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Paphos taxis to be inspected
INSPECTIONS of all taxis at Paphos airport will be carried out over the next few days following a raft of complaints related to overcharging, the head of the road transport department said yesterday.
Soteris Kolettas told the Cyprus Mail: “In the wake of the reports, which came to my attention, of increased numbers of alleged overcharging at the airport, we will be arranging a common inspection in cooperation with the traffic police, of all of the taxi vehicles at the airport in the next few days”.
The inspection will include checking that all vehicles have operational meters, which are in regular use and in compliance with the law.
“I have also arranged for inspectors from the department to be on duty at Paphos airport, in particular when the Ryanair flights are using the facility, to oversee and inspect that things are being done correctly,” said Kolettas.
The transport chief said that although he hadn’t received specific complaints against a particular driver or a taxi overcharging, he is taking the problem seriously.
“The inspectors will also be present at destinations, such as hotels, to check that everything is correct. This will include checking that the taxi meter is on and operating correctly and that the passenger is charged the correct amount,” he added.
The move will be welcomed by the head of the Paphos regional board of tourism, Nassos Hadjigeorgiou, who says a solution to the long-standing problem of overcharging must be found immediately, to prevent further damage to the tourism industry.
“The tourism board has received complaints from clients and travel agents that visitors to Paphos have been overcharged for taxi fares from and to the airport, by more than 100 per cent in some cases,” he said.
“Records show that a taxi meter reading for a fare from Paphos airport to the tourist area in Paphos is €18. Therefore, a couple with luggage shouldn’t be paying more than €20 or €22. But in some cases, passengers have been charged as much as €50”.
Hadjigeorgiou said taxi drivers must be made to understand that visitors won’t accept being cheated and that the damage has a wider effect on the tourism industry and the reputation of Cyprus. “Drivers must charge a fare price and behave as travel professionals,” he said, adding that the bad reputation had come about as a result of the actions of a minority of drivers.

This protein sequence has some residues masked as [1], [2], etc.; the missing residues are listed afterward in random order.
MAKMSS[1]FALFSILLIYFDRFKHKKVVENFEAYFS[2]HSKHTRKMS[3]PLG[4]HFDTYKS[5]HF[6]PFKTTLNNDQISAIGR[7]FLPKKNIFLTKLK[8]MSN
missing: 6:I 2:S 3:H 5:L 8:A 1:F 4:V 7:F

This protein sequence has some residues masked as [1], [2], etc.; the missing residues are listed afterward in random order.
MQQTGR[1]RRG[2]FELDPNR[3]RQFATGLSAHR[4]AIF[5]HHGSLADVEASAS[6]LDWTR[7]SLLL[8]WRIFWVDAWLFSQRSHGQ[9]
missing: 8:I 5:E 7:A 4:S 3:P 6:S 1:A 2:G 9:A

“There needs to be more frequent checks on drivers, not only at the airport but also random checks by transport inspectors of taxi meters on the way to the destinations,” said Hadjigeorgiou.
“It would also be advisable to place an inspector at the airport on a permanent basis, to ensure the law is being followed and operated correctly. This can’t go on any longer.”
Last week the vice president of the Paphos taxi drivers association put problems with overcharging down to the recession, competition from buses and illegal drivers, saying not enough business was prompting some to overcharge,
The drivers are to meet with representatives of the Cyprus Tourism Organisation (CTO) today in Paphos.
CTO chairman Alecos Orountiotis told the Cyprus Mail yesterday that they were “greatly concerned” by the reports of overcharging.
"As the CTO we try so hard to attract tourists and then a taxi driver comes and overcharges people... they have to realise they are hurting their business and tourism," Orountiotis said.
Asked why there was no indicative price list at the airport for taxi rides to various points in the city, Orountiotis said it was a possible solution "but not the only one".
"We need tighter controls at the airport, the police should also be more efficient in examining complainta…there are multiple actions we need to take," he said.
Although Orountiotis conceded that a price list, for example, would be a sensible practical step to take he also said that it was a bit insulting to Cypriots.
"I personally find it offensive. Why should we need to do this? It's as if we're saying that Cypriots are thieves," Orountiotis said.
To avoid any potential scoundrels people should only get into registered taxis, make a note of their licence number, and always ask the drivers to put on the meter. Anyone who fails to do so should be reported to the police, and refer their complaints to the CTO.